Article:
Why does this matter?

  • For the client: Clients need to understand what they are buying and where they can go in the event of a complaint or concern. They need to know when you are providing physiotherapy and when you are not. The therapeutic relationship is central to good practice and is built on transparent, clear communications. How can a client provide informed consent if they are not clear if physiotherapy or other services are being provided?
  • For third-party payers: The Fees and Billing Standard requires members to “provide clients with clear, transparent, accurate, and comprehensive invoices/receipts in a timely manner.”4 If a practitioner’s invoice fails to accurately and transparently reflect the services provided and the appropriate registration number of the provider, this could constitute billing fraud. Insurance providers have delisted individual physiotherapists or entire clinics if evidence of inappropriate or fraudulent billing is discovered.  
  • For the physiotherapist: Physiotherapists must comply with the Standards of Practice, relevant legislation, and the Code of Ethical Conduct. Although there may be similarities between the Standards and legislation relevant to different Colleges, there are also differences.  Members need to be clear which hat they are wearing and what the rules of practice are when delivering services as a dually registered health professional.  

How should my dual practice be structured?

  • Separate your business processes and practices into distinct entities.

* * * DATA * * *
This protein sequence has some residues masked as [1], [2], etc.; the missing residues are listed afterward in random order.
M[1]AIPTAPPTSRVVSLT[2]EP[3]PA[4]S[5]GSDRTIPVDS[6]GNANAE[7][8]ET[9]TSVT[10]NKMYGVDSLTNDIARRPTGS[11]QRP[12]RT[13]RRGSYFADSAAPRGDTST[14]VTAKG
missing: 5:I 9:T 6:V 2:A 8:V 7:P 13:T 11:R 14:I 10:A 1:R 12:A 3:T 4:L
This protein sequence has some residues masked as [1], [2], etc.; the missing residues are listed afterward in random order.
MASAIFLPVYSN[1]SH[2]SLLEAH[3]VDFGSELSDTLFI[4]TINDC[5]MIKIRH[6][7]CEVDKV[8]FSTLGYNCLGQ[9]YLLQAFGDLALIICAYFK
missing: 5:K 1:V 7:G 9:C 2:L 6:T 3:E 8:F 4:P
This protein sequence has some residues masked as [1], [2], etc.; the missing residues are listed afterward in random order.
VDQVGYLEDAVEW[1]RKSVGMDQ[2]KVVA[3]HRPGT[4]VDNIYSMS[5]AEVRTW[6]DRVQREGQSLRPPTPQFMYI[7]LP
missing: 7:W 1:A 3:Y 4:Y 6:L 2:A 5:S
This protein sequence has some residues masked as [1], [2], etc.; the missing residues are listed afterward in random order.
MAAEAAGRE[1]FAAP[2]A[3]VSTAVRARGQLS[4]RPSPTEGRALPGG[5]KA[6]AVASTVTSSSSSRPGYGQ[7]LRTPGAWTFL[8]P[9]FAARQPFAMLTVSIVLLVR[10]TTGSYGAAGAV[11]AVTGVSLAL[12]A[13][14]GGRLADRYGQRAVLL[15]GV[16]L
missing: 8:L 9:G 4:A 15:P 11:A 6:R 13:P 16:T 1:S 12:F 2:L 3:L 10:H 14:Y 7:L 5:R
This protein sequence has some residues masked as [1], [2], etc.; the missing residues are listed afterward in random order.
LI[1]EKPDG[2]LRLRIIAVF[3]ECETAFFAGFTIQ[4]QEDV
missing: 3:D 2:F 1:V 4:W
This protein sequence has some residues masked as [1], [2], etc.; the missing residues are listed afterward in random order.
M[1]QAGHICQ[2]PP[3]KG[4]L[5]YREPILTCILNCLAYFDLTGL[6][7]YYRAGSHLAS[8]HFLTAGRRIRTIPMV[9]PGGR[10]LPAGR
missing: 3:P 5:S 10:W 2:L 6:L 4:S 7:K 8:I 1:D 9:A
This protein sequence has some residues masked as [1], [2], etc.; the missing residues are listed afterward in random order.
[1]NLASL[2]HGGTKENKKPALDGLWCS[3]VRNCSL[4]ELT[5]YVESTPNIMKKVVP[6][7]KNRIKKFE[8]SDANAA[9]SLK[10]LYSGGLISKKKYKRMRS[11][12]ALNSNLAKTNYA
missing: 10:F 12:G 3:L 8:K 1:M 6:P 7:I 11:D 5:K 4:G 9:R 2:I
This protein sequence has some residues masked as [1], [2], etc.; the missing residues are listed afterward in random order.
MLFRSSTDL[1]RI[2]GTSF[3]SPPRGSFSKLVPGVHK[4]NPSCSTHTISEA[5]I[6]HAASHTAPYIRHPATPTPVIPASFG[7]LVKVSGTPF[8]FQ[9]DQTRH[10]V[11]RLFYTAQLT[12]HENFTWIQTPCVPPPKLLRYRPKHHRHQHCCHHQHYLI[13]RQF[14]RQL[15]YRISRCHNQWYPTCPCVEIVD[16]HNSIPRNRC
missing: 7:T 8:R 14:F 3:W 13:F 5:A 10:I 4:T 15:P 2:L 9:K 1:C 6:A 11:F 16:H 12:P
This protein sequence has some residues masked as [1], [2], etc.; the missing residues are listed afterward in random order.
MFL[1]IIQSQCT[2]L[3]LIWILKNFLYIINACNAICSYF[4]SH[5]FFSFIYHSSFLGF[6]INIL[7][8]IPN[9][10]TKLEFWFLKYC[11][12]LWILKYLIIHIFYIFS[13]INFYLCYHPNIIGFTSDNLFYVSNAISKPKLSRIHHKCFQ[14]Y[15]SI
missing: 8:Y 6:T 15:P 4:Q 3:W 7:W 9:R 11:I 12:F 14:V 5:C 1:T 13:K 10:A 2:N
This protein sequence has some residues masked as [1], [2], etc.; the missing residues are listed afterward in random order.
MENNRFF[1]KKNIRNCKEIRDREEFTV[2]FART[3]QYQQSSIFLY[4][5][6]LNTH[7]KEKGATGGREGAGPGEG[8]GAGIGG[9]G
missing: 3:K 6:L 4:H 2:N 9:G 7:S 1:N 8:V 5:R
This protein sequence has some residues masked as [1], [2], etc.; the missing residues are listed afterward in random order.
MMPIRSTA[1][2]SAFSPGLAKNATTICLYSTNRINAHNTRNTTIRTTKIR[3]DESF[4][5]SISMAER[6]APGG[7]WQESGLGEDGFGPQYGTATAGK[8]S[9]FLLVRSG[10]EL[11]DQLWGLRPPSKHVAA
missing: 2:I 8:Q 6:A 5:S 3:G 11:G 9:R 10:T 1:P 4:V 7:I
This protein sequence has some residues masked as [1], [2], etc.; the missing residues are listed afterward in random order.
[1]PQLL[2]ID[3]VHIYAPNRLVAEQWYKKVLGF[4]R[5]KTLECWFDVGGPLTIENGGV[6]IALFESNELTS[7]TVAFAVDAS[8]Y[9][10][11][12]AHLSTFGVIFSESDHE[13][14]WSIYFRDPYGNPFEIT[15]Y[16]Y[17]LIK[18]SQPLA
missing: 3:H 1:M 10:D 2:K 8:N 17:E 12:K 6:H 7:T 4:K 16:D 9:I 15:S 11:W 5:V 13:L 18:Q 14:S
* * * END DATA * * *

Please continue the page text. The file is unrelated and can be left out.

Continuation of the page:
• Scheduling: Allot distinct appointment days/time dedicated to each practice. Do not provide both in the same appointment. Inform the client when they are or are not receiving physiotherapy.
    • Maintaining client records: It is recommended that each set of treatment records be kept separately. If using a single record, ensure that documentation identifies which service you are providing, using the relevant protected title to identify yourself when completing your chart notes. If you are registered in two professions that are legislated under different privacy legislation make sure you understand your roles and responsibilities relevant to each.
    • Maintaining financial records/billing: Ensure your billing and invoices are issued separately and clearly identify the service provided. Do not bill for both services on the same invoice and keep financial records for each practice distinct from each other.
  • Be transparent. Communicate to all involved parties the differences in the practices, how you plan to manage any potential conflicts of interest and why you must separate the different services you provide. Clients need to provide informed consent when choosing which professional services they receive.
  • Report practice hours appropriately. Understand when you can record practice hours as a physiotherapist and when you are providing care outside physiotherapy. Ensure you keep accurate records of practice hours for each of your professional roles to allow transparent reporting to regulatory Colleges as required.

Summary

The primary role of self-regulated professions is to protect the public. Our clients need to understand what they are buying and where they can go in the event of a complaint or concern. They need to know when you are providing physiotherapy and when you are not. The key message to keep in mind is that, as professionals we must act with transparency and integrity in all professional and business practices.


  1. Physiotherapy Alberta College + Association. Standards of Practice: Dual Registration. Available at https://www.physiotherapyalberta.ca/files/practice_standard_dual_registration.pdf.
  2. Physiotherapy Alberta College + Association. Code of Ethical Conduct. Available at https://www.physiotherapyalberta.ca/files/code_of_ethical_conduct.pdf.
  3. Physiotherapy Alberta College + Association. Standards of Practice: Fees and Billing. Available at https://www.physiotherapyalberta.ca/files/practice_standard_fees_and_billing.pdf.